The VMRay Labs Team sent our findings of the C2 traffic to GitHub and were able to get the malicious repository removed. The attackers can no longer rely on this file to direct the malware to the data exfiltration server. Now when the spyware attempts to get nyun.txt from GitHub, it receives an error instead of the spyware-as-a-service domain *[.]ha0004[.]t[.]justns. CollectorGoomba has poorly programmed (as its namesake will suggest) and as can be seen in Figure 7, it attempts to upload the stolen data to “404: Not”. This attempt fails and the sample execution actually crashes. All of the attackers’ malware that was relying on this GitHub repository should now fail to upload the stolen data – regardless of which exfiltration server had been hard-coded into the malware.


VMRay Network Overview

Figure 7: VMRay Network Overview showing the spyware’s attempt to upload data to an invalid domain


As early as Jun 20th, the spyware developers modified and updated their brand new code to now rely on text files hosted on upaste[.]me. However, any instance of CollectorGoomba which has been compiled before the update should still fail to upload the data it stole.


So why name is CollectorGoomba?
The spyware is malicious and can definitely harm victims, however, I understand that it is not a sophisticated credential stealer and that it was poorly programmed. During our search to confirm that this was indeed a new sample, we found several discussions on criminal forums about “COLLECTOR Project” and its predecessor “Memory Project”. Honestly, the basic coding of the spyware, malicious nature and ease of shutting it down reminded me of the basic enemies that you fight in Mario, Goombas.
Goombas can be harmful, but they are also unintelligent (historically they have very basic programming) and can be easily destroyed simply jumping on them. According to the game’s lore, however, Goombas can actually grow to become a larger threat if left alone. The new spyware strain, CollectorGoomba, is still under active development by its criminal programmers. While the spyware strain is currently easy to block and shut down – without analysis it could potentially grow to become a larger threat.


Network Defender’s Perspective

Using VMRay Analyzer defenders and researchers can see exactly how malware executes, even exporting log files as necessary. VMRay supports an add-on for Splunk, allowing analysts to submit the data generated by the VMRay Analyzer directly to Splunk for reporting and correlation with other sources. By using the analyzer, a SOC analyst can safely study the networking features of a potentially malicious program – understanding how the malware works and what indicators of compromise (IOCs) it will generate.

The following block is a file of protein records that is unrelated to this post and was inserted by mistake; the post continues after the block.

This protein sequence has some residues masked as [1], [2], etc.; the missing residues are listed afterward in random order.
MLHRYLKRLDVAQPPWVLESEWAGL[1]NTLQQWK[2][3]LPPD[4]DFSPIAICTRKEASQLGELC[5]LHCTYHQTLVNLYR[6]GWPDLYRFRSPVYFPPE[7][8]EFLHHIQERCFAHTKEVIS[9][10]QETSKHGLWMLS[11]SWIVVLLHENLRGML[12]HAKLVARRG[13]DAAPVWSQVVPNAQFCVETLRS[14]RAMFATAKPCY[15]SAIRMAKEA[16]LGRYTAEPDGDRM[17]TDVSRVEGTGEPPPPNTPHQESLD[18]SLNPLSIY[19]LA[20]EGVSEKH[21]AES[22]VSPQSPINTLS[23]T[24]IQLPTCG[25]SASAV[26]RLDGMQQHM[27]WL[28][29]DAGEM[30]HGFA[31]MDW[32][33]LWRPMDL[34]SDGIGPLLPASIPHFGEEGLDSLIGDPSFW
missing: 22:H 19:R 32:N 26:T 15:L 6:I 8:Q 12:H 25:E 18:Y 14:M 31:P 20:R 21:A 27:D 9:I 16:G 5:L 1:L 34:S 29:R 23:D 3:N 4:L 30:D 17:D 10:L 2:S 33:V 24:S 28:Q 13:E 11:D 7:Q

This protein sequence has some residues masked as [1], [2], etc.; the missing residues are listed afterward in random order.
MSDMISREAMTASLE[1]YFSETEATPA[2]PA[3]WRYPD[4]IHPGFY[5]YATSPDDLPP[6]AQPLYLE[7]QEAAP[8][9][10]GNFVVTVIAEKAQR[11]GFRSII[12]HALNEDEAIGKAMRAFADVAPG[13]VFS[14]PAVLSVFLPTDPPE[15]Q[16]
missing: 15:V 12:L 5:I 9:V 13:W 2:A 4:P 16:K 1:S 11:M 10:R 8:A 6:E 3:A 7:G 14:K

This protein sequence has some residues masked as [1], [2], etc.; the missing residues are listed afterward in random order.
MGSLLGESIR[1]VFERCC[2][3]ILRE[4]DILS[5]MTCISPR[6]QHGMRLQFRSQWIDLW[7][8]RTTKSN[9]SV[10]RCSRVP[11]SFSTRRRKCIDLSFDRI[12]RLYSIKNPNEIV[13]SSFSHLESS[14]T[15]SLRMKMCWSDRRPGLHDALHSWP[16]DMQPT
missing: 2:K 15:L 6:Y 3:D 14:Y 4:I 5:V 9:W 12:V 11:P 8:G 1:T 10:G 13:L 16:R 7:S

By analyzing this sample using VMRay, a network defender can see in the report that the sample will generate a request for raw[.]githubusercontent[.]com/fkarelli/fjrusbftnf/blob/master/nyun[.]txt and will exfiltrate data to a subdomain of justns[.]ru. By searching through an organization’s network logs, an incident responder can use this knowledge to find records of DNS queries or even the exfiltration HTTP traffic. Defenders can identify which computers on their network may have been infected. An organization’s intrusion prevention system (IPS) can also be set to monitor for these IOCs and automatically protect the affected computers. A network can also be set to blackhole the DNS queries for, upaste[.]me, or *[.]ha0004[.]t[.]justns[.]ru. By configuring the network’s local DNS server to give an incorrect answer for those domain names, the spyware will be unable to connect to the command-and-control infrastructure (use caution before you block domains, your users may rely on sites such as With the C2 infrastructure safely blocked data will not be exfiltrated – similar to how older versions of CollectorGoomba will no longer be able to refer to GitHub.




SHA256: 49a56e067a73bb6f553b8df8a354d3b3328b8fffb64a459a1e719d86df89a322

C2 Infrastructure:

185[.]22[.]155[.]51 (observed hosting collect.php, April 2020 - June 2020)
upaste[.]me/r/4040523075fb98d9f (replaces GitHub in latest instance of spyware)

Spyware Samples Referencing C2 Infrastructure (SHA256):


Active Samples (now using upaste[.]me instead of GitHub):


VMRay Analyzer Reports for Related Samples: